...In a World

Lake Bell’s directorial debut is a comedic look at the world of voice over actors, particularly those who specialize in narrating trailers. Taking its impetus from the real-life death of Don LaFontaine, the most famous of movie trailer voice over artist (and the progenitor of the “In a world” tagline from which the film gets its name), …In a World follows Carol (Bell) as she tries to become the first woman to break into the insular movie trailer narration industry. She gets her inspiration from her father, Sam (Fred Melamed), a mostly retired veteran of the industry, and finds her foil in hotshot rival Gustav (Ken Marino) as the three of them vie for a role that will revitalize the titular phrase.

Bell is well-connected in the comedy world (a foundational role in Childrens Hospital certainly helps in that matter), and a cornucopia of comedians is on board to fill out the supporting cast. From her sister (Michaela Watkins, who had an underrated run on Saturday Night Live) and her husband (Rob Corddry) to Marino to Nick Offerman and Tig Notaro, Bell has plenty of ammunition with which to make the laughs flow. Bell’s comedy style plays into these strengths, and …In a World features the sort of comedy you’d likely expect given the cast. Dry, droll wit mixed in with the occasional absurdist non sequitur is the ruler of the day. For the most part, the film succeeds in generating its laughs, and creating an easygoing atmosphere.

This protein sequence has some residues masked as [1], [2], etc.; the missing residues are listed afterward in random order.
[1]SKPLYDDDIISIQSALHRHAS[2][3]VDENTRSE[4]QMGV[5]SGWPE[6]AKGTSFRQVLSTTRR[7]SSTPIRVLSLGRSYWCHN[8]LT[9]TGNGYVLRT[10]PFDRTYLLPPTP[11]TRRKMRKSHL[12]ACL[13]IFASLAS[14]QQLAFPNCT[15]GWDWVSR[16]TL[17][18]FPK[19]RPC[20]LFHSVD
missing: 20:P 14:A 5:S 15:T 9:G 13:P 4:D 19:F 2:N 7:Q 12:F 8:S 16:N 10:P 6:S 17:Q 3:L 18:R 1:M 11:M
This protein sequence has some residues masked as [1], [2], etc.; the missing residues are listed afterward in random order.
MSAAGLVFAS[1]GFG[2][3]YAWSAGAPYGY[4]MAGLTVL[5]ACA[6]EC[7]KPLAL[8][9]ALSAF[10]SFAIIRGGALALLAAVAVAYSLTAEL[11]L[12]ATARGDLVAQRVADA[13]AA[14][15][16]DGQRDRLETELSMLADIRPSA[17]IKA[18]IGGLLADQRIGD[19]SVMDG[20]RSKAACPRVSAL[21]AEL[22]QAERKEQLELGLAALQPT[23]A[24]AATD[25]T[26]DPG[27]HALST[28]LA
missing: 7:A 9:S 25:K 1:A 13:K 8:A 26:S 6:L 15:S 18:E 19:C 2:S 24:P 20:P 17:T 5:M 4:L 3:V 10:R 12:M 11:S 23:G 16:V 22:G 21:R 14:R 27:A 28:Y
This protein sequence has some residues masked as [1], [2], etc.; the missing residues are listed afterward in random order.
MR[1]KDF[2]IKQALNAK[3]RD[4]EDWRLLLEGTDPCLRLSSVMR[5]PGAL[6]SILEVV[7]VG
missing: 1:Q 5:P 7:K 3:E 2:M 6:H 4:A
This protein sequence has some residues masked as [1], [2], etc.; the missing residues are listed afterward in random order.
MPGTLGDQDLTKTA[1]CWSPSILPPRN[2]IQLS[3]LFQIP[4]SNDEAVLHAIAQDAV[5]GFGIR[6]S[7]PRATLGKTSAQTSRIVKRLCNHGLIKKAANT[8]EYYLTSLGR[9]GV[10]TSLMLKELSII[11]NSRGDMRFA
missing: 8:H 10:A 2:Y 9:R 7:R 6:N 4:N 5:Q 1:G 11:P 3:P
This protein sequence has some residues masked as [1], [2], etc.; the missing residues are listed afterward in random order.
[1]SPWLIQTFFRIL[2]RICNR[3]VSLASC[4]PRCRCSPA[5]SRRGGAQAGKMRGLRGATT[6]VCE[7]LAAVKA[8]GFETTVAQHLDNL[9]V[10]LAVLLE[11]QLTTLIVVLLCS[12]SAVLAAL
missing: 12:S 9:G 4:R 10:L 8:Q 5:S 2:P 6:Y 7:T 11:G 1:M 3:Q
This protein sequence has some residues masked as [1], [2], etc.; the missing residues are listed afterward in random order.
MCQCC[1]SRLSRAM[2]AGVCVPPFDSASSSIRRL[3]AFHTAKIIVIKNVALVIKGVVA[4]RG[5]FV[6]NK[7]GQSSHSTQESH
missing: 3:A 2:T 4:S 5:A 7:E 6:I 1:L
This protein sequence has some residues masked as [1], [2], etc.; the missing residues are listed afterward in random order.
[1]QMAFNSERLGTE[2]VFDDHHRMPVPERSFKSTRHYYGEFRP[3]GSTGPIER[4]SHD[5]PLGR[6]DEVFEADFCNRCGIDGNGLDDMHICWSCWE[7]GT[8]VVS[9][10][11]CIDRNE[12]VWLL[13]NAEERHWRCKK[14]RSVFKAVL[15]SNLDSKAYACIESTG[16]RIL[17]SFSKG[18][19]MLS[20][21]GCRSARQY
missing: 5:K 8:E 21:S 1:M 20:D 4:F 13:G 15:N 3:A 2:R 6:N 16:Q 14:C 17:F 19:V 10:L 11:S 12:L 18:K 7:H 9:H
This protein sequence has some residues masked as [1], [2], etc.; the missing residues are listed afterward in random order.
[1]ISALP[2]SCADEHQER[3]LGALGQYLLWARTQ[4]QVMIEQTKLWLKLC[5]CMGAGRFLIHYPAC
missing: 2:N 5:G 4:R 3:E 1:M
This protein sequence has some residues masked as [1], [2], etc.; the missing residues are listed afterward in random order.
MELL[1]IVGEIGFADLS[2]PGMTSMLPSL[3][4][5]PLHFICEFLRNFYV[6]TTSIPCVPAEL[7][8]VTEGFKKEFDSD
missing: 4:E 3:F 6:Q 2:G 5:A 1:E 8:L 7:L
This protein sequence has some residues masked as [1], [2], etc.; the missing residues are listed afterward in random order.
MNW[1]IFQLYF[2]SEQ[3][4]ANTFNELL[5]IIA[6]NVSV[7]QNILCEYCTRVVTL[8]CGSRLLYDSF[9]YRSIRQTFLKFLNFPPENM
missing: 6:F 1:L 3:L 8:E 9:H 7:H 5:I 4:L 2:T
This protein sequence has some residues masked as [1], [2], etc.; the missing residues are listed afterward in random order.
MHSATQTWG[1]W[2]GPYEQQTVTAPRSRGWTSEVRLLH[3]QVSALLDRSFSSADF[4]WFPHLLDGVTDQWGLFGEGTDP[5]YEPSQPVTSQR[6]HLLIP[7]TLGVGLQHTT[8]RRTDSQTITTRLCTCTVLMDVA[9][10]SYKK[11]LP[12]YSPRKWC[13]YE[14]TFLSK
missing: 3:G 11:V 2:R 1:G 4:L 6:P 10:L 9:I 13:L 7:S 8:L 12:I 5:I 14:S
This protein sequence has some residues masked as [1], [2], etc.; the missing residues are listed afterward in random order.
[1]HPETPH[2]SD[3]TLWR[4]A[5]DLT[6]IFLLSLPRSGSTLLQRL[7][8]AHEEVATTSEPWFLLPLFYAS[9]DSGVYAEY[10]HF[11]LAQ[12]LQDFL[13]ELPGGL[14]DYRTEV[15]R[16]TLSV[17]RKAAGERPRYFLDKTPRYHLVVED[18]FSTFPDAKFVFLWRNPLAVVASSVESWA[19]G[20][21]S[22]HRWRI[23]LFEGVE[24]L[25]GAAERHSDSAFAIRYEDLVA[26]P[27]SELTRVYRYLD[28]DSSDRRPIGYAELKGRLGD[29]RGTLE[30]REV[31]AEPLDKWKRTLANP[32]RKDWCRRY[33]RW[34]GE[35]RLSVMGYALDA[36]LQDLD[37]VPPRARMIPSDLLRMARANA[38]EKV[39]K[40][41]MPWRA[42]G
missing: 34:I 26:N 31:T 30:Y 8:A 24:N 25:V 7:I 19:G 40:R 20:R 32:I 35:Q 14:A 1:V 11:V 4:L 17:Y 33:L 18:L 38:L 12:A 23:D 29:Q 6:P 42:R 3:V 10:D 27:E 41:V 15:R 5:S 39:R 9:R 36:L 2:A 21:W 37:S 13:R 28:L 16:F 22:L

Once the plot gets going and the competition for voicing The Amazon Games (they’re not particularly interested in concealing the Hunger Games reference) begins to twist and turn, Bell does her best job incorporating the standard expectations of a film like this without rolling over into cliché for the sake of cliché. There are moments you would expect, the dramatic irony of a character masquerading as someone she is not until her mark catches up on what’s really going on, or the brushes at infidelity that serve to temporarily ruin a couple’s relationship, or the contentious ideological war between father and daughter. It’s all there, but the beats do grow organically out of the story as presented. Bell’s script gives us the beats we expect, but she’s not simply copying them out of some screenwriting 101 textbook. She approaches it with wit and intelligence.

The one aspect of the film that is slightly underdrawn is the two major male antagonists. While both Marino and Melamed are given plenty of silly situations and jokes to play out, and are generally quite good at what the script wants them to do, there isn’t much character beyond a sort of generic male chauvinism. Normally, this might not be the worst problem for a comedy to have, but it wreaks a minor bit of havoc with …In a World’s more feminist leanings. As a story about a woman trying to break through the glass ceiling of a male-dominated industry (the very concept of a woman reciting the “In a world” line is anathema to just about everyone Carol meets), it doesn’t help that the males oppressing her are the broad sketches that they seem to be. It’s a minor quibble, as many of the feminist aspects of the picture still work just fine, but could have been better with more fleshed out antagonists off which for her to play.

…In a World is a promising first directorial effort for Lake Bell, and while it may not be trying for anything overwhelmingly original or groundbreaking, sometimes you just need a fun, charming movie to enjoy from time to time, and this film is a more than worthy option in that case.